‘Match fixing in cricket is much more widespread than what the public thinks’, says Ian Chappell

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Chappell believes every team has fallen victim to the match-fixing bug

Former Australia captain Ian Chappell has announced that match-fixing in cricket today is much more rife that what it used to be as bookies are finding it easier to corrupt players, especially during many of the domestic Twenty20 tournaments.

Chappell also noted that he had changed his commentary style recently in order to hint at “dodgy” plays during matches.

“I don’t want people to look back at me and say, ‘Well, he was hot on fixing but he didn’t do anything about it’,” Chappell told The Guardian. “I’ve done what I think I have to do with the information that I’ve been given. If ever I go to court to talk about this and the judge says ‘Well, you didn’t say anything about it at the time,’ I can say to the judge, ‘You go back and listen to my commentary there, and if you listen very closely there’s an indication there that I wasn’t happy with what was going on’.”

Chappell stated that the Pakistan Australia Test match played at Sydney in 2010,which was investigated by the International Cricket Council (ICC), did look awfully shady.

He also questioned the captaincy of former Pakistan skipper Mohammad Yousuf during that match.

“Take your pick,” Chappell said. “That was either very, very bad captaincy or it was dodgy captaincy.”

The former Australian captain added that it would be foolish of anyone to think that one team has completely steered clear of the virus.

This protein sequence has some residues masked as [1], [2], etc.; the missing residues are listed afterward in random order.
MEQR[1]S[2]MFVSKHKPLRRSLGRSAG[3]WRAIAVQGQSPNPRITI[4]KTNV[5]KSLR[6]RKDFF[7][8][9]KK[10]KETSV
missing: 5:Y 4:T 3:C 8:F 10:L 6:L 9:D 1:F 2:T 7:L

“Match fixing in cricket is much more widespread than what the public thinks,” Chappell said. “When all the fixing allegations have been going on in the cricket world, the first thing that people say to you in Australia is that ‘none of our guys are involved are they?’ think you’re a very game person to say that any team is not involved. It’s pretty widespread.”

In response to Chappell’s comments, a Cricket Australia spokesman said: “Cricket Australia has an anti-corruption and security unit to oversee and maintain the integrity of Australia’s domestic competitions.

“As well as monitoring domestic Australian matches, players and officials, the unit administers extensive education programs for all Australian and overseas players and officials involved in Australia’s domestic cricket competitions.

“While we are never complacent, we are confident there are no issues of that nature in Australia and we will continue to do everything necessary to ensure the integrity of Australian cricket.”

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